Thirteen stocks were added to our Dividend Growth Stocks Model Portfolio this month, which was made available to members on August 26, 2022.

Recap From July’s Picks

On a price return basis, our Dividend Growth Stocks Model Portfolio (+1.7%) underperformed the S&P 500 (+1.9%) by 0.2%, and on a total return basis, the Model Portfolio (+2.0%) outperformed the S&P 500 (+1.9%) by 0.1%. The best performing stock was up 16%. Overall, 12 out of the 30 Dividend Growth Stocks outperformed the S&P 500 from July 28, 2022 through August 24, 2022.

Buy the Dividend Growth Stocks Model Portfolio

This model portfolio mimics an “All Cap Blend” style with a focus on dividend growth. Selected stocks earn an Attractive or Very Attractive rating, generate positive free cash flow (FCF) and economic earnings, offer a current dividend yield >1%, and have a 5+ year track record of consecutive dividend growth. This model portfolio is designed for investors who are more focused on long-term capital appreciation than current income, but still appreciate the power of dividends, especially growing dividends.

This report leverages our cutting-edge Robo-Analyst technology to deliver proven-superior[1] fundamental research and support more cost-effective fulfillment of the fiduciary duty of care.

Featured Stock From August: McDonald's Corporation (MCD: $256/share)

McDonald's Corporation (MCD) is the featured stock from August’s Dividend Growth Stocks Model Portfolio.

We made McDonald’s a Long Idea in November 2019, and since then, the stock is up 31% compared to a 30% gain for the S&P 500. See our latest update on McDonald’s here.

McDonald’s has grown economic earnings by 10% compounded annually over the past five years. McDonald’s net operating profit after-tax (NOPAT) margin rose from 24% in 2016 to 37% over the trailing twelve months (TTM), while the company’s return on invested capital (ROIC) rose from 14% to 18% over the same time.

Figure 1: McDonald’s Economic Earnings Since 2016

Sources: New Constructs, LLC and company filings

FCF Exceeds Dividends by a Wide Margin

McDonald’s has increased its dividend in each of the past 46 years. The company increased its regular dividend from $3.83/share in 2017 to $5.25/share in 2021, or 8% compounded annually. The current quarterly dividend, when annualized, equals $5.52/share, and provides a 2.2% dividend yield.

More importantly, McDonald’s strong free cash flow (FCF) easily exceeds the company’s growing dividend payments. From 2017 – 2021, McDonald’s cumulative $28.2 billion (15% of current market cap) in FCF is 60% more than the $17.6 billion in dividends paid out, per Figure 2. Over the TTM, the company generated $9.2 billion in FCF and paid out $4.0 billion in dividends.

Figure 2 also shows that McDonald’s FCF significantly exceeded its dividend payments in four of the past five years.

Figure 2: Free Cash Flow vs. Regular Dividend Payments

Sources: New Constructs, LLC and company filings

Companies with FCF well above dividend payments provide higher quality dividend growth opportunities because we know the company generates the cash to support a higher dividend. On the other hand, the dividend of a company where FCF falls short of the dividend payment over time cannot be trusted to grow or even maintain its dividend because of inadequate free cash flow.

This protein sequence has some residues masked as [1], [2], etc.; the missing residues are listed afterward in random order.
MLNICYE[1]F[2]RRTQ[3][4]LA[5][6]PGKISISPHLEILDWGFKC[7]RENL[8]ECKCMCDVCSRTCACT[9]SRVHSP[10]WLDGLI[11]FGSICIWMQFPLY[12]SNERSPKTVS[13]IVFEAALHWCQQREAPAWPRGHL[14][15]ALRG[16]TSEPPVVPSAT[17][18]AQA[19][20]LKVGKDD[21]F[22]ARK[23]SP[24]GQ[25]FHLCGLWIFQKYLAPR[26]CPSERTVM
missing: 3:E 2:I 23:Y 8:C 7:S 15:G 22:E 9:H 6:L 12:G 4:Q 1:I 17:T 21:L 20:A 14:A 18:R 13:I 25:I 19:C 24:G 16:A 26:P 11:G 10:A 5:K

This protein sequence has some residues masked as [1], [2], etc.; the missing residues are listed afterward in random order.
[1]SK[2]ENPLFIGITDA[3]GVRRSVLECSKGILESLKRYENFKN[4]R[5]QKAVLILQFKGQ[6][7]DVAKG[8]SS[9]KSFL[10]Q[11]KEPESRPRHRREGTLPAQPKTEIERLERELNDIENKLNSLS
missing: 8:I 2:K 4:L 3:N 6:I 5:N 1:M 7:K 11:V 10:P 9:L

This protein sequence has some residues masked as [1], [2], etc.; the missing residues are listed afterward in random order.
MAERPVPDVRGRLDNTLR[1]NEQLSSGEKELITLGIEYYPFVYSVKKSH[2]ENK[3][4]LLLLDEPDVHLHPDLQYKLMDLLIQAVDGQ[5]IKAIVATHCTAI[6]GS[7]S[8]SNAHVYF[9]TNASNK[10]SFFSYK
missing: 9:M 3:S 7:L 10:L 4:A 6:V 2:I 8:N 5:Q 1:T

McDonald’s Has Upside Potential

At its current price of $256/share, MCD has a price-to-economic book value (PEBV) ratio of 1.5. This ratio means the market expects McDonald’s NOPAT to grow no more than 50% above current levels. This expectation seems overly pessimistic for a company whose TTM NOPAT is 66% above 2015 levels.

If McDonald’s maintains its TTM NOPAT margin of 37% and grows NOPAT by just 5% compounded annually for the next fifteen years, the stock would be worth $315+/share today – a 23% upside. See the math behind the reverse DCF scenario.

Should the company grow NOPAT more in line with historical growth rates, the stock has even more upside. Add in McDonald’s 2.2% dividend yield and history of dividend growth, and it’s clear why this stock is in August’s Dividend Growth Stocks Model Portfolio.

Critical Details Found in Financial Filings by Our Robo-Analyst Technology

Below are specifics on the adjustments we make based on Robo-Analyst findings in McDonald’s 10-Ks and 10-Qs:

Income Statement: We made $2.8 billion in adjustments with a net effect of removing $988 million in non-operating expenses (4% of revenue). Clients can see all adjustments made to McDonald’s income statement on the GAAP Reconciliation tab on the Ratings page on our website.

Balance Sheet: We made $12.8 billion in adjustments to calculate invested capital with a net decrease of $1.6 billion. The most notable adjustment was $2.8 billion (6% of reported net assets) in asset write-downs. Clients can see all adjustments made to McDonald’s balance sheet on the GAAP Reconciliation tab on the Ratings page on our website.

Valuation: We made $50.0 billion in adjustments with a net effect of decreasing shareholder value by $47.0 billion. Apart from total debt, the most notable adjustment to shareholder value was $1.4 billion in excess cash. This adjustment represents <1% of McDonald’s market value. Clients can see all adjustments to McDonald’s valuation on the GAAP Reconciliation tab on the Ratings page on our website.  

This article originally published on September 1, 2022.

Disclosure: David Trainer, Kyle Guske II, Matt Shuler, and Brian Pellegrini receive no compensation to write about any specific stock, style, or theme.

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[1] Our research utilizes our Core Earnings, a more reliable measure of profits, as proven in Core Earnings: New Data & Evidence, written by professors at Harvard Business School (HBS) & MIT Sloan and published in The Journal of Financial Economics.

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